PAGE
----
EIA is an abbreviation of “Environmental Impact Assessment”. EIA is a report on how a project may affect the surrounding environment. According to the Environmental Protection Act, certain types of land based projects may not be initiated or changed without prior approval by Naalakkersuisut.


Why is there a need for an EIA?

Naalakkersuisut (the Greenland Government) requires this necessary information in order to evaluate the probable consequences a facility/project may have on the environment, and determine if the consequences on the environment are acceptable, compared to the advantages of constructing the facility in question. This applies to construction as well as expansion, or any alterations of a facility.

The report shall furthermore provide recommendations of the measures the project owner will need to implement in order to counteract any negative consequences on the environment. 

The building owner compiles the VVM report

It is the project owner that compiles the EIA report. Prior to compiling the EIA report, the project owner shall draw up a plan for the environmental conditions in need of research, referred to as Terms of Reference. The proposed plan requires the approval by the Ministry of Independence, Nature, Environment and Agriculture before work on compiling the EIA report commences.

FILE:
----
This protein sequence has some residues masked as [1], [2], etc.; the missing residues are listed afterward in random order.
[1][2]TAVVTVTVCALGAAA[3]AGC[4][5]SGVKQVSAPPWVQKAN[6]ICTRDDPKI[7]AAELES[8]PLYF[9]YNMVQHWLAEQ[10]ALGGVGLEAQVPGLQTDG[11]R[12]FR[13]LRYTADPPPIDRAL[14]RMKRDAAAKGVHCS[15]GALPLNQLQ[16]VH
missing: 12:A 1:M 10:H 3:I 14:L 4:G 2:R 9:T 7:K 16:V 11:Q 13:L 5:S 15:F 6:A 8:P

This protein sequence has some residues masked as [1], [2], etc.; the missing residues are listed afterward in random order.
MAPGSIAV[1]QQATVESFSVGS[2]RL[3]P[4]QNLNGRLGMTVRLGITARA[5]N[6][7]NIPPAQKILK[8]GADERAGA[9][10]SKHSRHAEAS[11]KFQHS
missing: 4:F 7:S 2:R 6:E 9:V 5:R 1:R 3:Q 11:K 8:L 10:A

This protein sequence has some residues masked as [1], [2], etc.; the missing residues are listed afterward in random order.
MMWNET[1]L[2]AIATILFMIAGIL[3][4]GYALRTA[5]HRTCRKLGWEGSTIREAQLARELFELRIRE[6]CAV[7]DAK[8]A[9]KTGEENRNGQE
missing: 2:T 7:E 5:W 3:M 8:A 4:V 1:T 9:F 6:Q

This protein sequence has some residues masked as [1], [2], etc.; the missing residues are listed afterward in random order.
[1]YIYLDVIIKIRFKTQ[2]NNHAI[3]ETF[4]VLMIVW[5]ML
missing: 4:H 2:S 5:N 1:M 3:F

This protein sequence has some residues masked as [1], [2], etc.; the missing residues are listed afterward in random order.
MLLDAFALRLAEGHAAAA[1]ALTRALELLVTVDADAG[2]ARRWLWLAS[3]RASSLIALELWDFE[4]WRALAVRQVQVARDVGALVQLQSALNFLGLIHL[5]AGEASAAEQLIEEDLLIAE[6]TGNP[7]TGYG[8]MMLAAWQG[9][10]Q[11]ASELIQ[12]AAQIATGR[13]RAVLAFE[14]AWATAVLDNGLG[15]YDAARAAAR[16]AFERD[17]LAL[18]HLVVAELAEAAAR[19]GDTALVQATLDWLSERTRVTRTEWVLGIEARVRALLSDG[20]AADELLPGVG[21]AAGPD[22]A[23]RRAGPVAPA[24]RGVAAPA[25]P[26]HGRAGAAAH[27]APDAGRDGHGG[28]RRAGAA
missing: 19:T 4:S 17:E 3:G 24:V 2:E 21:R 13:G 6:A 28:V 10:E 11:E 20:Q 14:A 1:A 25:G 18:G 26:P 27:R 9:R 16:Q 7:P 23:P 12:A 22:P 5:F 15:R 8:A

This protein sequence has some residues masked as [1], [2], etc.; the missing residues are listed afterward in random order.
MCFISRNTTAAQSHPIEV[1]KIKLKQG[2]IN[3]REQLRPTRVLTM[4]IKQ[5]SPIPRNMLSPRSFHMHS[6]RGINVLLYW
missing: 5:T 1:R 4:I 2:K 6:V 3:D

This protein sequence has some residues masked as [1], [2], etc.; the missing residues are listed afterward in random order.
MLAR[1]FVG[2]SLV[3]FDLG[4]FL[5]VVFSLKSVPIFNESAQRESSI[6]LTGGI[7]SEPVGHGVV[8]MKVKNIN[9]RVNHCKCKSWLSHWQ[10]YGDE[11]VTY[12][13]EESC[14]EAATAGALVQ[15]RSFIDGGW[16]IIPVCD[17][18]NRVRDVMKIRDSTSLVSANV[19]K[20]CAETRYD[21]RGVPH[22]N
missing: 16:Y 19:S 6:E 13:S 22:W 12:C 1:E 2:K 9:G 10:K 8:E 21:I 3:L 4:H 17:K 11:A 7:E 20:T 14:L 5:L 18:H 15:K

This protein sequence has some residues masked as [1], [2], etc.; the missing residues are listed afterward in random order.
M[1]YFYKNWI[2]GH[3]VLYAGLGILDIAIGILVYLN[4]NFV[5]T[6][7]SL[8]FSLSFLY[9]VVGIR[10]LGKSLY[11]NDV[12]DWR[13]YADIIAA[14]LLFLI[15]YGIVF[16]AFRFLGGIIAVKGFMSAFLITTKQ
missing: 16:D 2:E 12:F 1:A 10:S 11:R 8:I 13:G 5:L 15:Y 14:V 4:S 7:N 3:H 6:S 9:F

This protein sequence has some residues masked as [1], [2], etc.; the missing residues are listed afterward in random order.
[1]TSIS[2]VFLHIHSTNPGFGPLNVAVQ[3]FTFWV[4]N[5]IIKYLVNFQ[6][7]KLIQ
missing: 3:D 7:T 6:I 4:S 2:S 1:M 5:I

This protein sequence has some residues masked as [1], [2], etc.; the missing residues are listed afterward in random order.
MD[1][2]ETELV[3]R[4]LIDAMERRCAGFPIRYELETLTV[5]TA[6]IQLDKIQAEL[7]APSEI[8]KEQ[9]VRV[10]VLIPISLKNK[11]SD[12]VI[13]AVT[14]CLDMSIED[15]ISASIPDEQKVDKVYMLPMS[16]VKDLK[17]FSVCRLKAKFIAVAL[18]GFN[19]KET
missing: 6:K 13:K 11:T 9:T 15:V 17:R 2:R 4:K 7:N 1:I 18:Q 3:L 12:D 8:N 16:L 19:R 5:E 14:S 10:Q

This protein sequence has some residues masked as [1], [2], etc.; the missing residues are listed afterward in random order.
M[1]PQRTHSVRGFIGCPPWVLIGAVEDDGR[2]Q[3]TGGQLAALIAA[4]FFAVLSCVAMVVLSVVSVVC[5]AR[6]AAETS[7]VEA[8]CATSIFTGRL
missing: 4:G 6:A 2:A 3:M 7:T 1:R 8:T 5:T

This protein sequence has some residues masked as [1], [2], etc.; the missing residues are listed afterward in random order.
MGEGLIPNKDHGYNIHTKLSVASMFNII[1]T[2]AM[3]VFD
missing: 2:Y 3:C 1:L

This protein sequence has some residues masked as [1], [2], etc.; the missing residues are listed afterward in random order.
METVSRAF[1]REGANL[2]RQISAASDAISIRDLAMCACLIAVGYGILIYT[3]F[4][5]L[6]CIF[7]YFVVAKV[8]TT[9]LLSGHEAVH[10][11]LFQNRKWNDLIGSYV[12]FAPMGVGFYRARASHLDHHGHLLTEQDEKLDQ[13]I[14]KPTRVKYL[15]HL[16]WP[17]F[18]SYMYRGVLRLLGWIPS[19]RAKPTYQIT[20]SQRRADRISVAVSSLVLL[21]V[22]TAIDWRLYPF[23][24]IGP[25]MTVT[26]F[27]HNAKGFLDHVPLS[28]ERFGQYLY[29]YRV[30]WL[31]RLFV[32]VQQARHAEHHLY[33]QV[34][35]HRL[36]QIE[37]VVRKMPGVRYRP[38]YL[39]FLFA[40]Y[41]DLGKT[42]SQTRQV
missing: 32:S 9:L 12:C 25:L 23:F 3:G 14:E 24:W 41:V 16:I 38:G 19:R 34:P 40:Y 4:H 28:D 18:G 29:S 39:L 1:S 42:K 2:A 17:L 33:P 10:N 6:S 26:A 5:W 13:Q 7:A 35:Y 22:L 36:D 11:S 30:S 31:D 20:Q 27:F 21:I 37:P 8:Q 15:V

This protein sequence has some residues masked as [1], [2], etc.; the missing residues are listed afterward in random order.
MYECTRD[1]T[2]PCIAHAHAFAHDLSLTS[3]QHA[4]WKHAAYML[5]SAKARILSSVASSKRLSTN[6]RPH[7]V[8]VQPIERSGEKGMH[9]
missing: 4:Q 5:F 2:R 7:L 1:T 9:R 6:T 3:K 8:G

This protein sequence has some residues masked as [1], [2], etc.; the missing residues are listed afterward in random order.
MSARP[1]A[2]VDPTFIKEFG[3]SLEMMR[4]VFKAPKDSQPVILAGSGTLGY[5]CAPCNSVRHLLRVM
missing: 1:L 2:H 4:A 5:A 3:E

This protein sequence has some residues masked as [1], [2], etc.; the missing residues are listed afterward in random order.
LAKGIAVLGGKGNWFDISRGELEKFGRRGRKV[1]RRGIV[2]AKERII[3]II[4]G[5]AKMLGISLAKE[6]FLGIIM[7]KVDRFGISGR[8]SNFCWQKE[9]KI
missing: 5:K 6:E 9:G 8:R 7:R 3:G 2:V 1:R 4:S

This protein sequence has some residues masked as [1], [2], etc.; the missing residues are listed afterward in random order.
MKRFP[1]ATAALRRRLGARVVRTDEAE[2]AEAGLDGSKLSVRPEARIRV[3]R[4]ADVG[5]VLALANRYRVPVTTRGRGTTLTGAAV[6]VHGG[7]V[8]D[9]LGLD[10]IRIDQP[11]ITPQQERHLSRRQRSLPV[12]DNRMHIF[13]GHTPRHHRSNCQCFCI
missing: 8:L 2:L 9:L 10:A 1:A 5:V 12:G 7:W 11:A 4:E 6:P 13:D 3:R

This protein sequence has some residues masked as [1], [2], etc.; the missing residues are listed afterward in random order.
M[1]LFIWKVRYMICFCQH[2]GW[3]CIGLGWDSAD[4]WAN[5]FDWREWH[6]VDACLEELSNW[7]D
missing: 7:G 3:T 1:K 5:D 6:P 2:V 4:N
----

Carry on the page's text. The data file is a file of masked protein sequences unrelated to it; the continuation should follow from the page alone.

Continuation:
The project owner is responsible for implementing the necessary research and procuring the information required when compiling the VVM report. 

Public hearings and citizen involvement

If the Minister of Environment and Nature determines that a public hearing may bring forth new information, the project owner will be requested to submit a rough draft of the Terms of Reference for a public hearing  which is required to last for a period of six weeks. The Minister may also request that a public meeting or other forms of citizen participation take place during the compilation of the EIA report.

Following the public disclosure of the  EIA report, the public is granted a period of eight weeks to comment or respond to the report. When the hearing is over the project owner will implement any changes the Minister of Environment and Nature deem necessary. If, following a hearing, the changes of the existing EIA report are of a significant nature, the Minister of Environment and Nature is entitled to request a new public hearing. 


Regulation pertaining to EIA reporting is found in:

The obligation to submit an EIA report

The types of land based facilities that are always required to submit an EIA report are listed in the statutory regulation annex I. Annex I refers to the international obligations Greenland adheres to as a result of acceding to the ESPOO treaty.

Annex II list the types of land based facilities where Naalakkersuisut in each individual case can decide whether or not an EIA report is required.